Women now have a reason to lose weight that’s more important than looking good in their bathing suit this season. A new study, presented at the American Society of Clinical Oncology's annual meeting, reveals that by losing just five to 10 percent of body weight through diet and exercise, postmenopausal women can cut the risk of breast cancer in half. Women who lost the same amount of weight through diet alone didn’t have the same benefits.

Fat increases blood levels and hormones that are linked with breast cancer, such as estradiol and testosterone. One in eight women will be diagnosed with breast cancer at some point in their lifetime, and the chances of that happening increases with age and weight. Exercise yields stronger results for decreasing the risk of breast cancer because it offers the additional benefits of preserving lean body mass, while decreasing fat.

“Women who have high levels [of these hormones] have at least twice the risk of getting breast cancer compared with women who have very low levels,” said Dr. Anne McTiernan, the study's co-author and director of the Prevention Center at Fred Hutchinson Cancer Research Center.

Researchers tracked the weight loss through diet and exercise of 439 overweight and obese postmenopausal women who were given one of the four following weight-loss programs:

  1. Reduced-calorie diet: 1,200 to 2,000 calories (depending on their weight).
  2. Exercise alone: Moderate to vigorous activity for 45 minutes, five times a week
  3. Diet and exercise: A combination of reduced-calorie diet and exercise.
  4. Maintain usual lifestyle: The study’s control.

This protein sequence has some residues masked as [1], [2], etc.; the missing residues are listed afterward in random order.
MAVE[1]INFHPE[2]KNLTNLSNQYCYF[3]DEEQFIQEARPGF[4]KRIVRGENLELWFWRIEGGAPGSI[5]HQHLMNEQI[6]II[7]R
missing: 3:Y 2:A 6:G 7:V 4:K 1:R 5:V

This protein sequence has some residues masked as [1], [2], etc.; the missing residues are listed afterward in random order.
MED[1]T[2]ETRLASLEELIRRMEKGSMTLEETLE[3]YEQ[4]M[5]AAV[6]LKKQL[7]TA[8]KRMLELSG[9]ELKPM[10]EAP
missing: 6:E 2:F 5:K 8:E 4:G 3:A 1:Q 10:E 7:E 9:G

After one year, the women who dieted lost on average five percent of their body weight, which is equivalent to 9 lbs. if you weigh 180 lbs., for example. As a result, their estradiol levels dropped by 30 percent, which gave them a 22 percent lower risk of breast cancer. Any reduction in breast cancer risk is notably significant. However, when they did a combination of diet and exercise they lost more than 10 percent of their body weight and decreased their risk by 50 percent.

"Exercise is the preferred weight loss strategy to decrease breast cancer risk," said Anne Maria May, the study’s lead researcher from the University Medical Center Utrecht, in the Netherlands.

The key is reducing the cancer-connected hormones by losing fat. Studies have shown that women who have high levels of estradiol, a version of estrogen, double their risk of breast cancer, according to Susan G. Komen Foundation, a breast cancer awareness organization. Because there are typically higher levels of estrogen in postmenopausal women than other female age group, their risk is higher. Another risk factor for breast cancer is having higher levels of sex hormones such as testosterone.

Exercise can reduce those risks, as researchers also found a reduced risk for those who only exercised and didn’t diet. The research concluded that aside from using exercise to reduce sex hormones, it may also be its power to reduce inflammation and lower insulin levels that has shown to be effective.

“It’s never too late to start,” McTiernan said. “Women can make simple lifestyle changes to reduce calories, increase physical activity, and lose about one to two pounds a week.”

Source: May AM, McTiernan A. American Society of Clinical Oncology Annual Meeting. 2014.